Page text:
A Drinking Family – NM’s Naked Life
NM came from a drinking family. Family life centered around alcohol until she changed that by choosing to live a Naked life.
A Drinking Family
Like father, like daughter?
I come from a drinking family. What do I mean by that? I mean, pretty much everyone in my family drinks. Some of them daily, some of them weekly, some of them monthly, but all of them regularly drunk. Family celebrations for my entire life have focused around alcohol: my cousin’s signature mojitos, my uncle’s drunken ghost stories, everyone pointy finger dancing and whooping with a beer in hand. And this is from both sides of my family, both my father’s and mother’s.
So for as long as I can remember, alcohol = party.
My sister used to beg for a sip of my dad’s beer when she was a child, but I wasn’t that interested. Despite all these drinking misconceptions being formed in my head for years, I didn’t start properly getting drunk with my family until my 20’s. I was too busy telling my own father to go to bed or helping find my mum’s handbag that she’d lost 8 times in the same place. Or, more than likely, avoiding them totally because their being drunk was never that enjoyable for me.
However, that didn’t mean that I wasn’t drinking at all. The first time I got drunk was watching Eurovision on an orchestra trip to Germany, aged 14. Soon after, I was giggling in a bed, swigging Ouzo with 3 friends after one of their holidays to Greece. There were regular sleepovers at a friend’s huge house, 8 of us chugging alcopops, feeling grown up and free. Drinking was FUN.
By 16, I’d already experienced my first blackout. I woke up the day after going clubbing with 2 friends (it was easier back then, in the early 00’s in the midlands in England, to get in underage – a fact I used to celebrate but now makes me feel sad). I remember my head throbbing, my sickly stomach, and saying ‘Wow, I hardly remember anything from last night, but at least I wasn’t sick!’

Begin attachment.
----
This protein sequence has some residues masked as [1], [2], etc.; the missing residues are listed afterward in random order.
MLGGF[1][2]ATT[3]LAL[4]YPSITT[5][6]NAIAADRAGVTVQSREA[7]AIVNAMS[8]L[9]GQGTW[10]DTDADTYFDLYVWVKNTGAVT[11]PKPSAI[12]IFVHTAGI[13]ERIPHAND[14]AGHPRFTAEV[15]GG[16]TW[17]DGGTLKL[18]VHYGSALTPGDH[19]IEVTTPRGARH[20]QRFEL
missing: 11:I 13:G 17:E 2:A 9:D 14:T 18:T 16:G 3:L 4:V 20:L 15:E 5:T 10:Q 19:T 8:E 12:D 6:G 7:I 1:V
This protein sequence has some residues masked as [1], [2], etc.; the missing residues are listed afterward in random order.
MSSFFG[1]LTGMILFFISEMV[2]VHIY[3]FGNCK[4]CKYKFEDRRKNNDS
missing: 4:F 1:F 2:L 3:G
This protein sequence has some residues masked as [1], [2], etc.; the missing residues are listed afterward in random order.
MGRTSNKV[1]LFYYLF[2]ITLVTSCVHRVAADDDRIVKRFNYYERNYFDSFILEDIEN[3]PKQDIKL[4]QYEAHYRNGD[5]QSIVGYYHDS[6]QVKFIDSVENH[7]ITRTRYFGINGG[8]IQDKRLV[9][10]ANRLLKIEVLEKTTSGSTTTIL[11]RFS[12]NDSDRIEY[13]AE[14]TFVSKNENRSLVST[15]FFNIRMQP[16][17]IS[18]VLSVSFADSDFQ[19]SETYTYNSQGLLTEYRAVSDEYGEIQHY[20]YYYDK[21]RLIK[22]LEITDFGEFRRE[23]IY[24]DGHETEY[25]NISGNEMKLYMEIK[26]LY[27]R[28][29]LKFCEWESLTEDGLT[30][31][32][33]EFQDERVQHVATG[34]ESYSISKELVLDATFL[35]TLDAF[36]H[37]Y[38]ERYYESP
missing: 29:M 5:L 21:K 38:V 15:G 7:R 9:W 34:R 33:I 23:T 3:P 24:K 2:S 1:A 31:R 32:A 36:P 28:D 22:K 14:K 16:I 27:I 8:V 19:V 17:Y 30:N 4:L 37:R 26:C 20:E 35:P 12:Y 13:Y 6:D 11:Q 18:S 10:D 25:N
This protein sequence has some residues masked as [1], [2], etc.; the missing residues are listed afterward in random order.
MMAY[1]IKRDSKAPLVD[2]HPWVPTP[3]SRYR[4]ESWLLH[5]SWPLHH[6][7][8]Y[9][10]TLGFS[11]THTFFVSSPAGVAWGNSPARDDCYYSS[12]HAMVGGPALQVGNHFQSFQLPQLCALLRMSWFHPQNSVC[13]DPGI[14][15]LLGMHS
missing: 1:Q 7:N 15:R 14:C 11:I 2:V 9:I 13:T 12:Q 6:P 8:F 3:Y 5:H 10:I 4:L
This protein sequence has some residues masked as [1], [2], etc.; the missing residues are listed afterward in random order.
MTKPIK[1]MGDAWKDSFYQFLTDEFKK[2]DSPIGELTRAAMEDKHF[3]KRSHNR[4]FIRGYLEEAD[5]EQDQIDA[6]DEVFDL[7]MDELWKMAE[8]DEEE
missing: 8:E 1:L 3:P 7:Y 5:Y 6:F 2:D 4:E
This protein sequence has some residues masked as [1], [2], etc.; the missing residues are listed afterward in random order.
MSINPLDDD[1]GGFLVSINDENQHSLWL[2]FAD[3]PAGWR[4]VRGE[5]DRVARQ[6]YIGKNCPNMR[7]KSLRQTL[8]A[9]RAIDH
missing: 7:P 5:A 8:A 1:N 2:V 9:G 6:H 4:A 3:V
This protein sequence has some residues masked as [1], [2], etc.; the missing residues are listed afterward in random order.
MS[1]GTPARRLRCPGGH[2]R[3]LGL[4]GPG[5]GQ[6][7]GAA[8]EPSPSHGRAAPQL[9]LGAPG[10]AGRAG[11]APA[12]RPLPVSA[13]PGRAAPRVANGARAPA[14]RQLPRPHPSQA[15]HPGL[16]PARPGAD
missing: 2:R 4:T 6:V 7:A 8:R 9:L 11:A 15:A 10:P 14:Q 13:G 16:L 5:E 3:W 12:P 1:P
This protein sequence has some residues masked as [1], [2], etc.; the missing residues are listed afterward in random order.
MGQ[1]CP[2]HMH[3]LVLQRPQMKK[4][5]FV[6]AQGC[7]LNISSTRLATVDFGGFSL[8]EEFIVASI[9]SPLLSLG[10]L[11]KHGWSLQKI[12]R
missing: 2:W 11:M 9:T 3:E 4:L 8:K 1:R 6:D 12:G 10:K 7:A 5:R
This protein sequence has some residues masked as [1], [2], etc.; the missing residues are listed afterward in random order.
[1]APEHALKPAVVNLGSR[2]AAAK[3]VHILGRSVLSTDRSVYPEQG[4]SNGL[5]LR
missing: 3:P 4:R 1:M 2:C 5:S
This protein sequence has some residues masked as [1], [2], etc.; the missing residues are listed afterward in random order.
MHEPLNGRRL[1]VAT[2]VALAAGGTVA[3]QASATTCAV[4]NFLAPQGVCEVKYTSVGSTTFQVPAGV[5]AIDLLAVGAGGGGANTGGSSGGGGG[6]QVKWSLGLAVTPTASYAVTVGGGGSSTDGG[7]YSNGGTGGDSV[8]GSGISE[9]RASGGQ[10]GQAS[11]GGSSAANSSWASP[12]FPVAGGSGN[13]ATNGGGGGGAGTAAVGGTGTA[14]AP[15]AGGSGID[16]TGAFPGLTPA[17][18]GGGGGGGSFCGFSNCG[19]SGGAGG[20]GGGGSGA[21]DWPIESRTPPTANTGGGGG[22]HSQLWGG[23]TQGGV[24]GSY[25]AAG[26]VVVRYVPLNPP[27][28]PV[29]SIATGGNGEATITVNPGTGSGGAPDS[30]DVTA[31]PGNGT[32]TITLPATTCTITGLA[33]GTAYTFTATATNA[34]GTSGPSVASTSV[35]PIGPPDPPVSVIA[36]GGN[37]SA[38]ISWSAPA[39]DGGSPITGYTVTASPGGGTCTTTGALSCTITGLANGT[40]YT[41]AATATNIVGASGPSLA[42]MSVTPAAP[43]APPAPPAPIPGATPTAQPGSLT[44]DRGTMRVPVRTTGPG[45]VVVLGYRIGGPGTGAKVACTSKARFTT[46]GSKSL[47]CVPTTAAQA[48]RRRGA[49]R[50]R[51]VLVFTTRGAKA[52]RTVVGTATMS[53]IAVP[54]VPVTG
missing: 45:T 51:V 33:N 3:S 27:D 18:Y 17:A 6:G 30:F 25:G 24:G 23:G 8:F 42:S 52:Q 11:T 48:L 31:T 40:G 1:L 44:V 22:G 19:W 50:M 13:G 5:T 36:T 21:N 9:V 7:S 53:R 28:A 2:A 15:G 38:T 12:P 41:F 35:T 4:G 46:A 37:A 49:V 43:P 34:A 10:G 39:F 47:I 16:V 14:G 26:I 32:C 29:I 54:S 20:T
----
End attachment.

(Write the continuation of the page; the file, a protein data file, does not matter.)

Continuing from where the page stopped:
‘You WERE sick,’ my friend said, ‘all over some guy’s new jacket!’ I was mortified, and pretended that the memory came back to me, whilst feeling confused. It never came back. They never do.
Just Like Everyone Else
When I went to university, moving out and moving up north, I partied hard. Blackouts became a regularity, and so did vomiting and so did hangovers. But honestly, it felt normal. My housemates were the same (or almost), although in hindsight, I can see that I was always the most drunk and the most ridiculous. I always knew how to laugh at myself though. I had to, or else I wouldn’t have been able to live. Big drinkers are often the kings and queens of self deprecating humor. At university is also when the truly emotional hangovers began. We (my housemates and I) called them REM hangovers. When we woke up with one, feeling depressed, we’d blast REM from our rooms and all have a joke about it later. It seemed funny, kind of – some way of making light of the situation, which was not light at all.
At the time, I was proud of my reputation amongst friends as a ‘crazy, fun’ drunk. But sometimes I was crazy and fun. Sometimes I was just plain crazy.
I won’t list all the shameful things I’ve done whilst drinking. Ok, maybe just a few: I ended up in an ambulance, I’ve hysterically tried to break up with boyfriend(s) for no reason at all, and not remembered it in the morning. I’ve woken up in a carpark in the rain, fallen down stairs, physically attacked my sister, and said horrible, untrue things to hurt my friends. The list goes on. I know with all my heart I never would have done any of them sober.
The first time I googled ‘methods to quit drinking’, I was 20 years old.
10 years followed. It just never seemed possible. With all good intentions, I always broke.
Still A Drinking Family